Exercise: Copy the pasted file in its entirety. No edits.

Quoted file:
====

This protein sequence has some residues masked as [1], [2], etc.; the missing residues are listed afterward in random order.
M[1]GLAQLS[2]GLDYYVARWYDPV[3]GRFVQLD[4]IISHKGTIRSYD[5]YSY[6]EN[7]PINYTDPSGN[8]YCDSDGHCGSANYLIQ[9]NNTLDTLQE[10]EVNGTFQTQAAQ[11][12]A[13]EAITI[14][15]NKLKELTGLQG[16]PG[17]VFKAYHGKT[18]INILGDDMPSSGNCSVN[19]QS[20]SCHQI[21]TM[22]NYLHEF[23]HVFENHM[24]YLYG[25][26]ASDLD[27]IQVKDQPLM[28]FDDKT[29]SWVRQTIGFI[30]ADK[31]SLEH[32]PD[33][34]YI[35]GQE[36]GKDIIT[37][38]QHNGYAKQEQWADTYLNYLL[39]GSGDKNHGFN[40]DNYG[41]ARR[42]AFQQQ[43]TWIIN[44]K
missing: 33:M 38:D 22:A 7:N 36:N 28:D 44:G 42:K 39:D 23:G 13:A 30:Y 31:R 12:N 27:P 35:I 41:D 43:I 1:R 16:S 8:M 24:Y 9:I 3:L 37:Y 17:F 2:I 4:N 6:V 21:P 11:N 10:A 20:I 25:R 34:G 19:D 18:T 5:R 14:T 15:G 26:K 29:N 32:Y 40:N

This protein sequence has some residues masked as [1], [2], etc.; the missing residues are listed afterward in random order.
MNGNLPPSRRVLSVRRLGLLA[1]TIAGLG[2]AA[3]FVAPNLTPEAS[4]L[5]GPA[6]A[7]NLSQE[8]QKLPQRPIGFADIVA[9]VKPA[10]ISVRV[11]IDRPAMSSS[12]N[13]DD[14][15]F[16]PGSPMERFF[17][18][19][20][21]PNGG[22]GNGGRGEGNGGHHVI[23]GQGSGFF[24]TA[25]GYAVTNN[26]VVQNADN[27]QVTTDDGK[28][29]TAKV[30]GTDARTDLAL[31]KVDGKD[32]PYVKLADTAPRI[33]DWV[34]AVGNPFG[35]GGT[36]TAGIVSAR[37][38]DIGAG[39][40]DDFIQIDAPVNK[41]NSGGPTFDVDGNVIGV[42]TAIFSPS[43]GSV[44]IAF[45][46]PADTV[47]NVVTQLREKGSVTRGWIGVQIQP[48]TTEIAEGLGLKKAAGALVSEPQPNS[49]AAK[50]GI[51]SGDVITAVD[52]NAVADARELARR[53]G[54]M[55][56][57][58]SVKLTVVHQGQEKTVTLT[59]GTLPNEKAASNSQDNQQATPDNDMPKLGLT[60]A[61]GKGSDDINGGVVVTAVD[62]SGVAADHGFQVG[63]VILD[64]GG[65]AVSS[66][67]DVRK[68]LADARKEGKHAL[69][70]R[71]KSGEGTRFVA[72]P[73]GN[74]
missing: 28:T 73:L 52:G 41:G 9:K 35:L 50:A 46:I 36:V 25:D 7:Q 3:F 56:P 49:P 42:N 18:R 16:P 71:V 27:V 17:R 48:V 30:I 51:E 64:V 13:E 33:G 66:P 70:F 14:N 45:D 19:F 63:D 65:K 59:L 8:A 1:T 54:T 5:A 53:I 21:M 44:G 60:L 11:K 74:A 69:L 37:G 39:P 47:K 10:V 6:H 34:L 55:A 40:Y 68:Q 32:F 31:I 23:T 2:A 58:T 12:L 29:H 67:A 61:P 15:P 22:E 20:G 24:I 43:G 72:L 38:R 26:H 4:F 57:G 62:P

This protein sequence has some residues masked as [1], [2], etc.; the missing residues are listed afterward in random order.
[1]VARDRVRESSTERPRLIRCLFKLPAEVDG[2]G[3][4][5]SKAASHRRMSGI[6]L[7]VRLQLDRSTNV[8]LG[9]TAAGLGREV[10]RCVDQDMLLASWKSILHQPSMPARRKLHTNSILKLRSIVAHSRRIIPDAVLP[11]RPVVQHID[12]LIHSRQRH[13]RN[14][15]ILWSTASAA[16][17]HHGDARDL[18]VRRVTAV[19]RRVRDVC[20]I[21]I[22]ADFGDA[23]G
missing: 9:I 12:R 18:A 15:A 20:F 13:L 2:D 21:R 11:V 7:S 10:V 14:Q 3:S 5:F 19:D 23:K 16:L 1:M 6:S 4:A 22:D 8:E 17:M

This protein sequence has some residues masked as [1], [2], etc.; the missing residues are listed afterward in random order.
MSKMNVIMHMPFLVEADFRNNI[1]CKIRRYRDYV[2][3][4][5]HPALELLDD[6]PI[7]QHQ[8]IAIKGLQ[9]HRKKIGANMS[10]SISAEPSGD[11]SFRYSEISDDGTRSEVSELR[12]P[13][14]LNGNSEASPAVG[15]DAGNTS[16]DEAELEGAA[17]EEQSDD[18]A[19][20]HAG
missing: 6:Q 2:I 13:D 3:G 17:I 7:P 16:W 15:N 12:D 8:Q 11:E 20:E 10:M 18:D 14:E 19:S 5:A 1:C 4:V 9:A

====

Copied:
This protein sequence has some residues masked as [1], [2], etc.; the missing residues are listed afterward in random order.
M[1]GLAQLS[2]GLDYYVARWYDPV[3]GRFVQLD[4]IISHKGTIRSYD[5]YSY[6]EN[7]PINYTDPSGN[8]YCDSDGHCGSANYLIQ[9]NNTLDTLQE[10]EVNGTFQTQAAQ[11][12]A[13]EAITI[14][15]NKLKELTGLQG[16]PG[17]VFKAYHGKT[18]INILGDDMPSSGNCSVN[19]QS[20]SCHQI[21]TM[22]NYLHEF[23]HVFENHM[24]YLYG[25][26]ASDLD[27]IQVKDQPLM[28]FDDKT[29]SWVRQTIGFI[30]ADK[31]SLEH[32]PD[33][34]YI[35]GQE[36]GKDIIT[37][38]QHNGYAKQEQWADTYLNYLL[39]GSGDKNHGFN[40]DNYG[41]ARR[42]AFQQQ[43]TWIIN[44]K
missing: 33:M 38:D 22:A 7:N 36:N 28:D 44:G 42:K 39:D 23:G 13:A 30:Y 31:R 12:N 27:P 35:I 41:D 43:I 1:R 16:S 8:M 24:Y 9:I 3:L 37:Y 17:F 2:I 4:N 6:V 21:P 11:N 10:A 20:I 25:R 34:G 19:D 18:T 5:R 14:T 15:G 26:K 29:N 32:Y 40:N

This protein sequence has some residues masked as [1], [2], etc.; the missing residues are listed afterward in random order.
MNGNLPPSRRVLSVRRLGLLA[1]TIAGLG[2]AA[3]FVAPNLTPEAS[4]L[5]GPA[6]A[7]NLSQE[8]QKLPQRPIGFADIVA[9]VKPA[10]ISVRV[11]IDRPAMSSS[12]N[13]DD[14][15]F[16]PGSPMERFF[17][18][19][20][21]PNGG[22]GNGGRGEGNGGHHVI[23]GQGSGFF[24]TA[25]GYAVTNN[26]VVQNADN[27]QVTTDDGK[28][29]TAKV[30]GTDARTDLAL[31]KVDGKD[32]PYVKLADTAPRI[33]DWV[34]AVGNPFG[35]GGT[36]TAGIVSAR[37][38]DIGAG[39][40]DDFIQIDAPVNK[41]NSGGPTFDVDGNVIGV[42]TAIFSPS[43]GSV[44]IAF[45][46]PADTV[47]NVVTQLREKGSVTRGWIGVQIQP[48]TTEIAEGLGLKKAAGALVSEPQPNS[49]AAK[50]GI[51]SGDVITAVD[52]NAVADARELARR[53]G[54]M[55][56][57][58]SVKLTVVHQGQEKTVTLT[59]GTLPNEKAASNSQDNQQATPDNDMPKLGLT[60]A[61]GKGSDDINGGVVVTAVD[62]SGVAADHGFQVG[63]VILD[64]GG[65]AVSS[66][67]DVRK[68]LADARKEGKHAL[69][70]R[71]KSGEGTRFVA[72]P[73]GN[74]
missing: 28:T 73:L 52:G 41:G 9:K 35:L 50:A 46:I 36:V 25:D 7:Q 3:F 56:P 49:P 42:N 18:R 16:P 71:V 27:V 17:R 48:V 30:I 51:E 64:V 13:E 33:G 66:P 70:F 14:N 45:D 19:F 63:D 65:K 59:L 8:A 1:T 54:T 5:A 53:I 21:M 44:G 60:L 11:K 74:A 69:L 37:G 39:P 47:K 10:V 6:H 34:L 55:A 40:Y 68:Q 32:F 31:I 23:T 2:A 58:T 12:L 29:H 67:A 61:P 15:P 22:E 20:G 24:I 43:G 72:L 38:R 26:H 4:F 57:G 62:P

This protein sequence has some residues masked as [1], [2], etc.; the missing residues are listed afterward in random order.
[1]VARDRVRESSTERPRLIRCLFKLPAEVDG[2]G[3][4][5]SKAASHRRMSGI[6]L[7]VRLQLDRSTNV[8]LG[9]TAAGLGREV[10]RCVDQDMLLASWKSILHQPSMPARRKLHTNSILKLRSIVAHSRRIIPDAVLP[11]RPVVQHID[12]LIHSRQRH[13]RN[14][15]ILWSTASAA[16][17]HHGDARDL[18]VRRVTAV[19]RRVRDVC[20]I[21]I[22]ADFGDA[23]G
missing: 9:I 12:R 18:A 15:A 20:F 13:L 2:D 21:R 11:V 7:S 10:V 14:Q 3:S 5:F 19:D 23:K 16:L 1:M 6:S 4:A 22:D 8:E 17:M

This protein sequence has some residues masked as [1], [2], etc.; the missing residues are listed afterward in random order.
MSKMNVIMHMPFLVEADFRNNI[1]CKIRRYRDYV[2][3][4][5]HPALELLDD[6]PI[7]QHQ[8]IAIKGLQ[9]HRKKIGANMS[10]SISAEPSGD[11]SFRYSEISDDGTRSEVSELR[12]P[13][14]LNGNSEASPAVG[15]DAGNTS[16]DEAELEGAA[17]EEQSDD[18]A[19][20]HAG
missing: 6:Q 2:I 13:D 3:G 17:I 7:P 16:W 15:N 12:D 8:Q 11:E 20:E 10:M 18:D 14:E 19:S 5:A 1:C 4:V 9:A